Active transportation in children over the years, 2010 -2018

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The Health Behaviour in School-Aged Children Study covers health, well-being, social environments and health behaviours in students in grades 6 to 10 from across Canada, and is repeated every 4 years.

Active transportation can refer to all non-motorised, human-powered forms of travel and includes:

  • Walking
  • Biking
  • Kick scooters
  • Snowshoeing
  • Skateboarding
  • Non-motorised wheelchair
  • Cross-country skiing
  • In-line skating/rollerblading

Motorised TransportFootnote *, Biking, Walking To Get to School—2010 to 2018

Overall, between 2010 and 2018, the use of motorised transport to get to school has increased from 67% to 74%, and particularly for:

  • Girls, from 70% to 77% (there was no change for boys)
  • 8th graders, from 62% to 72% (there were no changes for 6th, 7th, 9th and 10th graders)

Overall, between 2010 and 2018, biking to school has increased from 2% to 4%, and particularly for:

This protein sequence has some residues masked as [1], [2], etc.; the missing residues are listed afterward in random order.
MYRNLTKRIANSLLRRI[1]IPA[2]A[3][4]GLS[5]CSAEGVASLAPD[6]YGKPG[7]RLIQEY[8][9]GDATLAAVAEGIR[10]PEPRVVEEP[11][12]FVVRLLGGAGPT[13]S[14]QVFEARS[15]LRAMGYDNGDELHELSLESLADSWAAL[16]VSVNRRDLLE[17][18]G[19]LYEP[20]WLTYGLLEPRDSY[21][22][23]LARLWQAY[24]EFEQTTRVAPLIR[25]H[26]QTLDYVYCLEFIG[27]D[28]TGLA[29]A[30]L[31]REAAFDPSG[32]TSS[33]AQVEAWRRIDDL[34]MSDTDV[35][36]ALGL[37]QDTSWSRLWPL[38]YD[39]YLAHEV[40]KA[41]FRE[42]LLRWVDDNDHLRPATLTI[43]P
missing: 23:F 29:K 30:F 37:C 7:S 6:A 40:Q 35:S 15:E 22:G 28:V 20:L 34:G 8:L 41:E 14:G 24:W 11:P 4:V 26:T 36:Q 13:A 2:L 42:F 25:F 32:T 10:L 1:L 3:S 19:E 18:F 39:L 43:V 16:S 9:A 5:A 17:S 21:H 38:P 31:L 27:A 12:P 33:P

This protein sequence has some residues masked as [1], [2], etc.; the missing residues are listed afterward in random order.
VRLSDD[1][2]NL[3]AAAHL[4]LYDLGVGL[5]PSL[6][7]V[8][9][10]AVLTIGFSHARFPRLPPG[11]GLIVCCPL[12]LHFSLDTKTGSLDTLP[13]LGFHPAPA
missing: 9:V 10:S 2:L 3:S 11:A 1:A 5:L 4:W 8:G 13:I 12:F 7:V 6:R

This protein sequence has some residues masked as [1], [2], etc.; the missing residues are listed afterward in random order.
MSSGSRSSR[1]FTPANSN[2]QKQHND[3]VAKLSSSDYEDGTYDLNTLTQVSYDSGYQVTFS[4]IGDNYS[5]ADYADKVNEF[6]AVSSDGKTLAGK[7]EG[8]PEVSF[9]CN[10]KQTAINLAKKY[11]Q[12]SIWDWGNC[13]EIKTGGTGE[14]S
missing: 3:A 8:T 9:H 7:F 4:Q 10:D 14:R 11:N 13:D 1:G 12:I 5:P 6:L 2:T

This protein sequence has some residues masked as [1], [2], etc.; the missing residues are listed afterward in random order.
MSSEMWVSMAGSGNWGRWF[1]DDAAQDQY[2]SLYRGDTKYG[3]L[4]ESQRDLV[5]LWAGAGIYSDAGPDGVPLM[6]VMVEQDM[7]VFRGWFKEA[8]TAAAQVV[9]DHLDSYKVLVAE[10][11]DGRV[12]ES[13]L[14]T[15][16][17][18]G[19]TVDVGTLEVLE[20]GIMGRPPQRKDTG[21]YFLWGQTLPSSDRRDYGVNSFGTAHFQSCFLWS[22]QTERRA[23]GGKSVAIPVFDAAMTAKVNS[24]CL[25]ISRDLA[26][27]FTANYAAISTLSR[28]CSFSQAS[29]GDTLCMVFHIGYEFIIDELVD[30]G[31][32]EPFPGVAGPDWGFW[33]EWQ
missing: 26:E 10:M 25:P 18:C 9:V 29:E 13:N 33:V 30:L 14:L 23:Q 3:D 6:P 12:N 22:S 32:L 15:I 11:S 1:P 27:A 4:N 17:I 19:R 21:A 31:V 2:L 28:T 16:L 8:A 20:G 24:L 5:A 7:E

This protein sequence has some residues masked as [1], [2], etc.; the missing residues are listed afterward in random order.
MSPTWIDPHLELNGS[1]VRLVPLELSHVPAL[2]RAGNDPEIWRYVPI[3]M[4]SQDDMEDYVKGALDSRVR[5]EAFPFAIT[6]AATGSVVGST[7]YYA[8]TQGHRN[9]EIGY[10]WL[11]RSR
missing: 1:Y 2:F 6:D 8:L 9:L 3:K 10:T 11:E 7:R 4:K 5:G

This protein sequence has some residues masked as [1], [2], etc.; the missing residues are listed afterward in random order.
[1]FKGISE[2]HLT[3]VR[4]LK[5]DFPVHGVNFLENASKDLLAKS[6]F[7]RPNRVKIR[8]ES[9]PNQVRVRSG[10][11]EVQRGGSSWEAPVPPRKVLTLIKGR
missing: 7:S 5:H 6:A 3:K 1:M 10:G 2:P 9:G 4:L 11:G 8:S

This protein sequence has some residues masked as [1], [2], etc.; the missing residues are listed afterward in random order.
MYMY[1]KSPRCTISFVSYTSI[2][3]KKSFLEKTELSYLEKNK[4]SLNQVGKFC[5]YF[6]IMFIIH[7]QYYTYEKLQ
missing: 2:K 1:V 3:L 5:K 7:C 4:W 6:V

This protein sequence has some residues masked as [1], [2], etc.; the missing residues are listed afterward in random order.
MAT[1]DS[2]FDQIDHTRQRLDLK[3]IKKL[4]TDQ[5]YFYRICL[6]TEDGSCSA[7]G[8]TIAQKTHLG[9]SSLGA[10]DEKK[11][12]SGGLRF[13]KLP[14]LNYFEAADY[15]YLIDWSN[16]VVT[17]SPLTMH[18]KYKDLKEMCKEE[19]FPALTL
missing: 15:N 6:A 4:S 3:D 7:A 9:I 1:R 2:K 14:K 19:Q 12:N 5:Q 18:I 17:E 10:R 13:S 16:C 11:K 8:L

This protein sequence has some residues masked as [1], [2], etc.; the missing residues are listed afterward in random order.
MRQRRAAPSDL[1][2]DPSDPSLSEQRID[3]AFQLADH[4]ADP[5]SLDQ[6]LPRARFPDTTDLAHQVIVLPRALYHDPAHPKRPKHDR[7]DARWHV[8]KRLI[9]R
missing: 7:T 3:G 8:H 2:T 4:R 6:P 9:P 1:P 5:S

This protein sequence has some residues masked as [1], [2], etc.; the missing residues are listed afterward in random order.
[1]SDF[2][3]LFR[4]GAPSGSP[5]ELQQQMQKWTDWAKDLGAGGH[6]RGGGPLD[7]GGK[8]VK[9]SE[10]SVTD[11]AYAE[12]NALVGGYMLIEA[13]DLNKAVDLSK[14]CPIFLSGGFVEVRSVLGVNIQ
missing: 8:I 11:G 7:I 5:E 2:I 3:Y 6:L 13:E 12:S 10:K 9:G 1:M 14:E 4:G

• Boys, from 4% to 7% (there was no change for girls)
  • 6th graders, from 4% to 8%, and 7th graders, from 2% to 6% (there were no changes for 8th, 9th and 10th graders)

Overall, between 2010 and 2018, walking to school has decreased from 31% to 22%, and particularly for:

  • 6th graders, from 35% to 24%, and 8th graders, from 36% to 24% (there were no changes for 7th, 9th and 10th graders)

Among students who live less than 5 minutes from school

The good news:

  • More are biking to school (an increase from 4% to 8%)

The bad news:

  • Fewer are walking to school (a decrease from 52% to 39%)
  • More are using motorised transport (an increase from 44% to 53%)

Make active transportation part of your healthy lifestyle

Learn more about active transportation at

Data source: Health Behaviour in School Aged Children Study, 2009/2010; 2013/2014; 2017/2018.

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